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A Primer on Advanced Dispute Resolution Techniques — Baseball Arbitration & Conditional Offers

Jeff Abrams, Abrams Mediation & Negotiation, Inc.
Dallas, Texas

www.abramsmediation.com - jeff@abramsmediation.com

In this article, I review a common mediator tool -- the Conditional Offer -- and recommend its use by negotiators.  First, we meet a more exotic ADR procedure -- Baseball Arbitration.  To get started, “Buy me some peanuts and Cracker Jack.”

Baseball Arbitration

The parties were entrenched in their positions.  It was a significant case, with very high damage claims, a sophisticated investor, and diametrically opposed versions of critical facts.  Credibility was on the line.  A full-day mediation and hours of mediator follow-up brought the parties closer to settlement, but a significant gap still remained.  A mediator’s proposal was considered, but the distance seemed too far to bridge.  We turned to the major leagues of advanced mediation techniques – Baseball Arbitration, a moniker adopted from its use in Major League Baseball salary disputes.

With involvement of the neutral, the parties began to negotiate the terms of a new ADR procedure, one in which the parties agreed to be bound by the result. This is how it unfolded.

Scope of the Engagement

The parties took an active role in the design of a streamlined binding arbitration process.  We asked ourselves:

The parties agreed that a single day would be reserved for the arbitration.  Each side would get two hours to present the case-in-chief, followed by one hour for rebuttal. Testimony could be proffered or live, with the arbitrator ascribing whatever weight he deemed appropriate.   Exhibits would be specified in advance, in accordance with an agreed-upon schedule.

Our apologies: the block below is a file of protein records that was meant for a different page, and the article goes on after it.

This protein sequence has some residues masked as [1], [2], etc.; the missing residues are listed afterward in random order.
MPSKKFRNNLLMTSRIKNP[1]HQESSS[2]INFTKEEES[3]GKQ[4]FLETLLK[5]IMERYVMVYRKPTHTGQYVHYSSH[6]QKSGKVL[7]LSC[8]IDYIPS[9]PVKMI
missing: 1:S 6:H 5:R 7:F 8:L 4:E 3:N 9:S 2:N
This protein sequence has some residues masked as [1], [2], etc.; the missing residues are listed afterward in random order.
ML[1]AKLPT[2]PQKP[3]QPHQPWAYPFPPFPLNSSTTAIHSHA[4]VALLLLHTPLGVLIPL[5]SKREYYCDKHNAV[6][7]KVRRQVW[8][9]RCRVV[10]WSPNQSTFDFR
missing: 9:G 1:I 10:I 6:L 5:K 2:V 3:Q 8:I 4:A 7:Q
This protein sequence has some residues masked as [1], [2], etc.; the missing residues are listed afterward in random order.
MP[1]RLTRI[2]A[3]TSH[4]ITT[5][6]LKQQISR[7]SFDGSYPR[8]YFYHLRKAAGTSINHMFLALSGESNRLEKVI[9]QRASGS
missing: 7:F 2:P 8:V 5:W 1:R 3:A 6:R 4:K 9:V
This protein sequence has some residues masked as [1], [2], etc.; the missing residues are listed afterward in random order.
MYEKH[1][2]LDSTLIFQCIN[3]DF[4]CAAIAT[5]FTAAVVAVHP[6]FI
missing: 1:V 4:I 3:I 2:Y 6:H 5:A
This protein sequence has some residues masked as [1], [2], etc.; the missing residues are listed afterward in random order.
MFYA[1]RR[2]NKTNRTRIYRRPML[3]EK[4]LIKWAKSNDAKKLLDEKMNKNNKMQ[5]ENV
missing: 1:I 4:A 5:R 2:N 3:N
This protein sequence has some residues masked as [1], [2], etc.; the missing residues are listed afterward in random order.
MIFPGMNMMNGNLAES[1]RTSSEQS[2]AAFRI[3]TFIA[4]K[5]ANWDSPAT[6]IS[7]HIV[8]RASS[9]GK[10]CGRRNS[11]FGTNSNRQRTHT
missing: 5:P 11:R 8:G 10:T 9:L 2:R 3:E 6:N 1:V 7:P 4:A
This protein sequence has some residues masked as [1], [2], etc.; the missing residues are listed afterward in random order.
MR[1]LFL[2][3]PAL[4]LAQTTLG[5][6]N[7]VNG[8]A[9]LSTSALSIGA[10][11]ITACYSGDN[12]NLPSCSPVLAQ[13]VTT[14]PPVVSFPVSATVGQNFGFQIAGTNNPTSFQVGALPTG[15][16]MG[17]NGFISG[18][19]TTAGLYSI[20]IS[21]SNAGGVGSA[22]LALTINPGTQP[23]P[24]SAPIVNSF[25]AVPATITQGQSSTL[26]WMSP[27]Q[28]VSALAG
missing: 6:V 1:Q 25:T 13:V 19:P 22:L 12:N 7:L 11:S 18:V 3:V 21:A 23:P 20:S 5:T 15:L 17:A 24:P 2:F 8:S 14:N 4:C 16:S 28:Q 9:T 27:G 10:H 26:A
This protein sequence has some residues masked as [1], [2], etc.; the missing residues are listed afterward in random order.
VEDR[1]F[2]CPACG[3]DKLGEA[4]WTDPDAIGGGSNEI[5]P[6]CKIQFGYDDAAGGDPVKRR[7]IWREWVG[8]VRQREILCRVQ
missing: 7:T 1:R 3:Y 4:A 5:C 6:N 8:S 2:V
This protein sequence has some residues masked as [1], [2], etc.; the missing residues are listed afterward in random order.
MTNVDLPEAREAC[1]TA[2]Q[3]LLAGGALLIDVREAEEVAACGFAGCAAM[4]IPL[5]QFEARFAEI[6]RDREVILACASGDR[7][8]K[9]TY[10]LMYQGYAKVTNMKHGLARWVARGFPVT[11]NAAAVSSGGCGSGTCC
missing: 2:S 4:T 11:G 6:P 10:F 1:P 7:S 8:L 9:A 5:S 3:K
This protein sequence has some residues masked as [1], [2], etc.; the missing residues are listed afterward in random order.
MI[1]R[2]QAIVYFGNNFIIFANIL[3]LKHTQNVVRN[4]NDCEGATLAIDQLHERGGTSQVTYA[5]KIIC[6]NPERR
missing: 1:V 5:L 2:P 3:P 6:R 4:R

Brackets as the Ticket Price of Admission

To reduce risk for both sides (upside and downside), each agreed to negotiated high/low brackets for participating in the process.  For example, a final award would be no less than $250K and no greater than $1.5MM.  Each side knew that at the end of the process, they would submit a sealed proposed award that had to be within that bracket or the arbitrator would automatically reject the award (the other side winning by default).

Playing Baseball

The day proceeded as planned, with some deviation as permitted by the arbitrator. The arbitrator was free to ask questions at any time, of any witness, expert, or counsel.  At the close of evidence and within one hour after closing arguments, each party submitted a confidential proposed award in a sealed envelope.  By agreement, the proposed awards could be no greater and no less than the brackets established by the parties (in the example, not more than $1.5MM and not less than $250K).  The baseball arbitrator had to select one of the two proposed awards and could not independently substitute his judgment for the amount.  In this case, I did not open the sealed envelopes until deciding what my award would be if not constrained by the process.  Having written down “my number,” I opened the envelopes and selected the proposed award that was closer to that number.